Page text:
Still I’m Sad:
Among other schools (many!) I went to in my youth, I spent some time in a Benedictine Monastery where the monks had a choir and were singing Gregorian chants every day and the students had to learn them. I mean, I was into boogie-woogie then ("devil's music" of course), but what can you do. Besides these chants were quite amazing. Years later, by accident of nature, while Keith (Relf), Sam (Paul Samwell-Smith) and I were "shaking our commas" (taking a leak) in the toilets of the Aylesbury Town Hall, in between sets during a tour, I started singing a cappella some bass voice parts from those Gregorian chants and bathrooms having good acoustics for vocals, it sounded pretty impressive! You know about singing in the shower, well this is singing while taking a piss! So on that occasion I started off some deep melodic lines and Keith's and Sam's ears pricked up instantly. From then on, every time we met in bathrooms we kept getting more and more into those improvised chants until, one day the song appeared . . . it was, guess, "Still I’m Sad"! Apart from slow blues numbers there was no cool repertoire for slow, "ballady" tempos and I thought it important to invent some so as to have a broader "dynamic" range in the performances. By the way, the bass voice on the recording belongs to yours truly!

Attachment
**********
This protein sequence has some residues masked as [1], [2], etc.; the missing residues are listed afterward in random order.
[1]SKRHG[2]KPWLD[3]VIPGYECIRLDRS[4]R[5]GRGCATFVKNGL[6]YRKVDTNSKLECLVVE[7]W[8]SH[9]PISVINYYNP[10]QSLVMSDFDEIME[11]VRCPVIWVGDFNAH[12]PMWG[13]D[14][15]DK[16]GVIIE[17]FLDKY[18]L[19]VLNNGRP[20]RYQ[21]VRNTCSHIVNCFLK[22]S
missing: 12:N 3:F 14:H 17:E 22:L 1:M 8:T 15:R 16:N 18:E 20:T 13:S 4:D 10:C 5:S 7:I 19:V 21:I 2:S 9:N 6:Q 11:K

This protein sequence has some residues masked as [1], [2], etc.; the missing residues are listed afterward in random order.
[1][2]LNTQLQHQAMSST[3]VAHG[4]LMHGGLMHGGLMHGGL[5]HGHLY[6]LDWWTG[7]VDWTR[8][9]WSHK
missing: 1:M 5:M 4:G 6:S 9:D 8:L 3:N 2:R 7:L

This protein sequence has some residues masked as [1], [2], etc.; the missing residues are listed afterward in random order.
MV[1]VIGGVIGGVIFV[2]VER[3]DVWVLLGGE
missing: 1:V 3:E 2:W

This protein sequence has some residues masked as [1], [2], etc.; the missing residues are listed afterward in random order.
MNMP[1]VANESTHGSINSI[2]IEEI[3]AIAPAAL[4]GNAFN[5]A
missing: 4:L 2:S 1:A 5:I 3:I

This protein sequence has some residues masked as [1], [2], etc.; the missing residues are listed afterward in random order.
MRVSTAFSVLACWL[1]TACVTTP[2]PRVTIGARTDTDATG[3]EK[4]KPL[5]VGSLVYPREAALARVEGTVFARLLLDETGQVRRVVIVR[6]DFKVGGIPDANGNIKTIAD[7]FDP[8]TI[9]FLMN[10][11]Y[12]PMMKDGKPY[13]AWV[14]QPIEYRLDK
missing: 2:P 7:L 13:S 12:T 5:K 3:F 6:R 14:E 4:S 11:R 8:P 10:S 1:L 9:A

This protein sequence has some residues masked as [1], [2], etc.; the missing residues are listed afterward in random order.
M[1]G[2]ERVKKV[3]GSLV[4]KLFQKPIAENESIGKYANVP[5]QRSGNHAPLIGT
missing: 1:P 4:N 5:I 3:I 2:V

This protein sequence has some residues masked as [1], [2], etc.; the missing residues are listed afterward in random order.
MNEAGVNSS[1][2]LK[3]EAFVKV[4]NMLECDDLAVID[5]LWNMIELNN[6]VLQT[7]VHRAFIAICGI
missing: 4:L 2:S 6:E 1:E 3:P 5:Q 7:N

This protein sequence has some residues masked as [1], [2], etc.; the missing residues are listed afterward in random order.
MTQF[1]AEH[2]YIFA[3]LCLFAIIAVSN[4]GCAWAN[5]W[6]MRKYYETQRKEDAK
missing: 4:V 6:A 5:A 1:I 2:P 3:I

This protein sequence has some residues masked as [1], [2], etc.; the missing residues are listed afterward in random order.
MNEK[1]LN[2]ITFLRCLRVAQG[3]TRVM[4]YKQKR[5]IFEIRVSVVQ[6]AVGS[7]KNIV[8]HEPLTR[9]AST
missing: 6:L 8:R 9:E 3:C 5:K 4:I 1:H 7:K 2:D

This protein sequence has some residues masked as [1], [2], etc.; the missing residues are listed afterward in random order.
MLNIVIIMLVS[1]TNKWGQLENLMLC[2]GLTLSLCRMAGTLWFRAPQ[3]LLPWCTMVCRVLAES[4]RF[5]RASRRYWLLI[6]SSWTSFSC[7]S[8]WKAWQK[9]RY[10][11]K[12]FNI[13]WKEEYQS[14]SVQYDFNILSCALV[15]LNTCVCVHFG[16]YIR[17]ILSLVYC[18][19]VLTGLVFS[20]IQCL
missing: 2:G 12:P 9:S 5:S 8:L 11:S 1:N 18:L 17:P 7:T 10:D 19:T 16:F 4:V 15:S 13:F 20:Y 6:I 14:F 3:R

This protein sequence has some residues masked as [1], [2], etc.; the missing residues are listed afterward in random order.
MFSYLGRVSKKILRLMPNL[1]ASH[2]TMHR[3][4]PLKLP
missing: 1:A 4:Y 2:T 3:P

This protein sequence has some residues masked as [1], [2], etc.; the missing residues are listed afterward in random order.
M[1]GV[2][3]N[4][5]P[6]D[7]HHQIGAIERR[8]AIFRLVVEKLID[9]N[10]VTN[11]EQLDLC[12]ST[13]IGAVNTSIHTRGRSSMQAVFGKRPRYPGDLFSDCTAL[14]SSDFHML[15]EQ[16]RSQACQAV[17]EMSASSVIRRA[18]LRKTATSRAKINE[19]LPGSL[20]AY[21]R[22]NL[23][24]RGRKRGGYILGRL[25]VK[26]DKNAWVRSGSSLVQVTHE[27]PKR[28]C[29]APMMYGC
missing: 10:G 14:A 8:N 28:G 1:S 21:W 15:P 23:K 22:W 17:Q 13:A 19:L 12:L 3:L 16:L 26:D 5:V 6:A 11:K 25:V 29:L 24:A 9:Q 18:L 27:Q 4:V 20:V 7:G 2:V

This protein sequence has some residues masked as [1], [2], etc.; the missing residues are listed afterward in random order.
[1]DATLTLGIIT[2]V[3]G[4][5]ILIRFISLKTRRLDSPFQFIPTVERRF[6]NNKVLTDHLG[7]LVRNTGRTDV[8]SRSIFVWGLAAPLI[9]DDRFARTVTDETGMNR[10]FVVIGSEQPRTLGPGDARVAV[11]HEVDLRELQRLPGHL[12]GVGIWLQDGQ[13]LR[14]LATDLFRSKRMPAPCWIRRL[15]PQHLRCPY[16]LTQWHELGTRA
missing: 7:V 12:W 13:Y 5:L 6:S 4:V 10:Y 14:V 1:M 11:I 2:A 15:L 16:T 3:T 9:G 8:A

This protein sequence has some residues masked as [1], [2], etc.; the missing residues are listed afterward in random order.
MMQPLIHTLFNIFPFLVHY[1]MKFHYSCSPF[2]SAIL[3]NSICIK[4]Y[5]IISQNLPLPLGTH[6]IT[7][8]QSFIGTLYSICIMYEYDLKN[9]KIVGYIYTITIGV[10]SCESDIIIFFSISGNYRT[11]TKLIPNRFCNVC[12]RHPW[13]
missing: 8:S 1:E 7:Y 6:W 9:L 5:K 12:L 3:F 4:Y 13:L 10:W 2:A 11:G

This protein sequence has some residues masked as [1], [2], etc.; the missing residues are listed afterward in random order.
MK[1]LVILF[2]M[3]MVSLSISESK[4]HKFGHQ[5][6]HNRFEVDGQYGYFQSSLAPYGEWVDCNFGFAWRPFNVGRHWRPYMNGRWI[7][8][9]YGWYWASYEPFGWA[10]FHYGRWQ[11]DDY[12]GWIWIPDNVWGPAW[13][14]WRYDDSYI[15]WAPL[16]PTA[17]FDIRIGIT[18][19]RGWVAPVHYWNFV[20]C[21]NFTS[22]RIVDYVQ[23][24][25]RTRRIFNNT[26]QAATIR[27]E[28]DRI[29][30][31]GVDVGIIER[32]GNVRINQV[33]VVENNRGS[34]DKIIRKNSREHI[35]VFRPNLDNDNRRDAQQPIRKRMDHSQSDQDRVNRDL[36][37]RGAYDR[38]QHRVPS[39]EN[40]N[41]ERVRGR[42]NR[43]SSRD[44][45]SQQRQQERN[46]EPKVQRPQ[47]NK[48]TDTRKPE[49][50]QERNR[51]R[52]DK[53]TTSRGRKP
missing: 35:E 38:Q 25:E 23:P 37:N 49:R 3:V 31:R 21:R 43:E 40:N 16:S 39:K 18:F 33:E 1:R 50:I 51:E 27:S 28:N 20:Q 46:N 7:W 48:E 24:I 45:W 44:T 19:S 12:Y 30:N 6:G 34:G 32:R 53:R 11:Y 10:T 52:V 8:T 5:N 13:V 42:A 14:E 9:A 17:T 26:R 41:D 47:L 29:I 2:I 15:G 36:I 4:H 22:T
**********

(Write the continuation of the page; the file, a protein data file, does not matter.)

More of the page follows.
Planetary Pop Music:
You have to know that before producing British R&B I was exposed to a lot of jazz, classical and ethnic music. I liked Middle Eastern, African and Caribbean music a lot too. My concept was that one day there would be a "planetary" popular music (they call it "world music" these days) and that The Yardbirds could distinguish themselves from other groups by exploring and promoting it. That's the story, morning glory.
Giorgio Gomelsky and The Yardbirds parted ways in 1966. Some of the creative spark went out of the band at this point as they fell into the hands of two successive managers who were not really interested in the music itself. Without Gomelsky’s artistic input, the band sometimes failed to attain a balance between dazzling innovation and pop success they had previously. Gomelsky went on to work with The Blossom Toes and Julie Driscoll among others. Recently, he was featured in Richie Unterberger’s marvelous book, Urban Spacemen And Wayfaring Strangers. Gomelsky himself is kicking around the idea of finally writing his own biography.